Reach out to your the Legislators from your home district or those with an influence on issues you care about.  Ask to schedule a virtual get together. Check the Legislative Directory to find them. See the Tips for Contacting Your Legislators, below.

4. Sign-up to testify on a bill that concerns you.

Do you have an opinion on Legislation under consideration? Get your name, organization and cause on the legislative radar.  If you are interested in testifying and/or visiting a Committee:

5. Share Your Voice! 

Demonstrate to lawmakers, the press and the public that the nonprofit sector is strong and united. Below are strategies for raising awareness:

  •  Tell colleagues, volunteers, funders and friends about Nonprofit issues! 
  •  Get Busy on Social Media! Follow and tag us on social media, follow  and use the Twitter hashtag #npvt and #vtleg to expand your virtual reach. 
  • Send a press release or Write an Op-Ed notifying the media on the issue you are advocating on and the importance of Vermont’s nonprofit sector! Here is a list of VT MEDIA sources for you to use. Don’t forget to include your local papers, radio stations and public access channels. It all helps to spread the word!

6. Follow these quick tips for reaching out to your legislators.

a. Sample Phone Call Script

Hello Representative/Senator NAME,

I’m calling in honor of Vermont’s nonprofit sector, to discuss upcoming legislation impacting my nonprofit.  I would like to set up a virtual meeting or call with you at your earliest convenience. 

b. Email Template

Dear (Representative/Senator) NAME,

I’ll be in the State House from ___ to ____ and I would love to set up a time to meet with you to share [ORG NAME’s] legislative concerns 2021, which include [key policy issues]. I will follow up with a phone call to see if we can choose a specific meeting time.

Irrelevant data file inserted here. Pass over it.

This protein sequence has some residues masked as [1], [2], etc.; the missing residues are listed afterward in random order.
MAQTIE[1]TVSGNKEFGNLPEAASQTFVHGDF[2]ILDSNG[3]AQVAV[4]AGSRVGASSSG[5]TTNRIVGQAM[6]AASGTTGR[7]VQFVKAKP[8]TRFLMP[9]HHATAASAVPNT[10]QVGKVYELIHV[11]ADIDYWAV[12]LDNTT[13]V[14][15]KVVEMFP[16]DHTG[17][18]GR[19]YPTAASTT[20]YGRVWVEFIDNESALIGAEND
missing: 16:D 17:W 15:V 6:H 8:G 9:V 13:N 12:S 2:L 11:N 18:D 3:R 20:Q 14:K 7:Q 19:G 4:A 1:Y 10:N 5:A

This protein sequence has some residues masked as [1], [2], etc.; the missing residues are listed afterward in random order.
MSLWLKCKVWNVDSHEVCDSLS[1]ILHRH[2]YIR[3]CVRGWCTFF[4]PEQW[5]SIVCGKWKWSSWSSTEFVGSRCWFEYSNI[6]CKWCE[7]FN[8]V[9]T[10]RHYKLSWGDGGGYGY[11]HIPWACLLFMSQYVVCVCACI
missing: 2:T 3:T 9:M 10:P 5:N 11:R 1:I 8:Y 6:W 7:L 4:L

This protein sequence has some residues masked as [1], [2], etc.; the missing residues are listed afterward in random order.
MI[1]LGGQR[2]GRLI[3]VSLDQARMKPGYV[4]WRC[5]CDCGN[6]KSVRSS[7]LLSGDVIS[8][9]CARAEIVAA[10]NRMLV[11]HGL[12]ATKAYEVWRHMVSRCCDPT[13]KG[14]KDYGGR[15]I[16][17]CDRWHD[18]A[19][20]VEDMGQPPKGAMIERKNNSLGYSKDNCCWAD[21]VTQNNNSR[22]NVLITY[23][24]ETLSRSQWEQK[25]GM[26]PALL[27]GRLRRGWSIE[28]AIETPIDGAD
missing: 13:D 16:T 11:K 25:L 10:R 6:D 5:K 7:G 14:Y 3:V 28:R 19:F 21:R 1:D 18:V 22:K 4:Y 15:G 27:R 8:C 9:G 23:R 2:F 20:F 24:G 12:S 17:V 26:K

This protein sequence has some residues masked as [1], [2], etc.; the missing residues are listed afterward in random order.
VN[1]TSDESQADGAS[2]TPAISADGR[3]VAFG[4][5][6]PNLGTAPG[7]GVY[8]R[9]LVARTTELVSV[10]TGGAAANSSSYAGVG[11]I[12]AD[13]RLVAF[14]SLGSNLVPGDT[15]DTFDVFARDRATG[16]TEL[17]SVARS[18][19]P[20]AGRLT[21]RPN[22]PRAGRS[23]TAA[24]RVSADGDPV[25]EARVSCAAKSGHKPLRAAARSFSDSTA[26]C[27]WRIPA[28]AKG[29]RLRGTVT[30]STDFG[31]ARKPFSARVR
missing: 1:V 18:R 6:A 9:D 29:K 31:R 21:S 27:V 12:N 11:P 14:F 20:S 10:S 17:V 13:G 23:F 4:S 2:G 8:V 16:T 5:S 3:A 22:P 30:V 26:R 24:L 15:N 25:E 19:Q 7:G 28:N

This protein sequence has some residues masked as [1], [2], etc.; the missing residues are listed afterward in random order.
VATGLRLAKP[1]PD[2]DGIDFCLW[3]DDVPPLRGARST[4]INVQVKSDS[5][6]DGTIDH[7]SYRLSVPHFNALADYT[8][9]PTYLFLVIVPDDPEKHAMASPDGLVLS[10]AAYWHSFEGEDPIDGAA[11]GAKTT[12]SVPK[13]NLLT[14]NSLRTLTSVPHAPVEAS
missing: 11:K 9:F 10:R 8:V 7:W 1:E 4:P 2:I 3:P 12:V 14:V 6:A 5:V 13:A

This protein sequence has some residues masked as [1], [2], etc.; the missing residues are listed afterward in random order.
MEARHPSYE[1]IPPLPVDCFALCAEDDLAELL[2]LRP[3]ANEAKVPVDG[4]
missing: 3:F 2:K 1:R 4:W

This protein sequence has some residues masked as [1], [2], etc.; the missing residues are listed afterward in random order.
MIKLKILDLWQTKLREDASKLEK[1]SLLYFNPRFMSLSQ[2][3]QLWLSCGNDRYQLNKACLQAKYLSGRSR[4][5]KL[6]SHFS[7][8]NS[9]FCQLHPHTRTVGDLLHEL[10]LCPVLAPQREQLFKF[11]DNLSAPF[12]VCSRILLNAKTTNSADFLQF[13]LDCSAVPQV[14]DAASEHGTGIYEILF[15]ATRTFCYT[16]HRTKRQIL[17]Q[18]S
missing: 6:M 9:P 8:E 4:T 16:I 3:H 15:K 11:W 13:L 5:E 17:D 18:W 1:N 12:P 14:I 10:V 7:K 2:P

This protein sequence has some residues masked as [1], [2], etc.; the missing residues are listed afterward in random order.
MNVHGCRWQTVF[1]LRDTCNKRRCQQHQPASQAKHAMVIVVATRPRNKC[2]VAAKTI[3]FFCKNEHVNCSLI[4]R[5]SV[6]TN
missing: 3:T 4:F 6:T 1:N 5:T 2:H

I am [NAME], [TITLE] at [ORG] and we are raise awareness on key issues impacting nonprofits this session. Our sector provides deep contributions nonprofits make to Vermont’s economy and quality of life, and we are proud to be a part of this important sector.

I would love to set up a time to meet with you to share [ORG NAME’s] goals for 2021, which include [GOALS]. I will follow up with a phone call to see if we can choose a specific meeting time.

Vermont’s nonprofit sector accounts for $6.5 billion in revenue of the state of Vermont. Providing a wide variety of services and essential programs, Vermont nonprofits are absolutely vital to our all of our well being. The nonprofit sector is a huge contributor to the economy, making up  approximately 20% of Vermont’s Gross State Product.  We are asking for your support in drafting legislation that supports nonprofits and those we serve during and after COVID-19. 

Thank you for your time and for your service to the State of Vermont!


c. Tips for Legislator Virtual Call or Meeting

  • Start on time. Be prepared, and polite.
  • Start by concisely introducing your organization. Include the following information: Who you are/ What your organization does/ What you need from your legislator/ A reference to the fact sheet you have prepared
  • If they are at your facility, consider arranging a short activity that will showcase the work of your organization and allow your legislator to see your staff or volunteers in action.
  • Don’t attack the legislator for his/her record on your issue(s), and don’t disparage government or politics.
  • Don’t use technical terms or acronyms, unless you are certain that your legislator will understand them.
  •  If you don’t know the answer to a question, say you’ll find out and get back to him/her – and follow through.
  • Before they leave, ask how you can be of help to them. 
  • Thank thank for their time and support.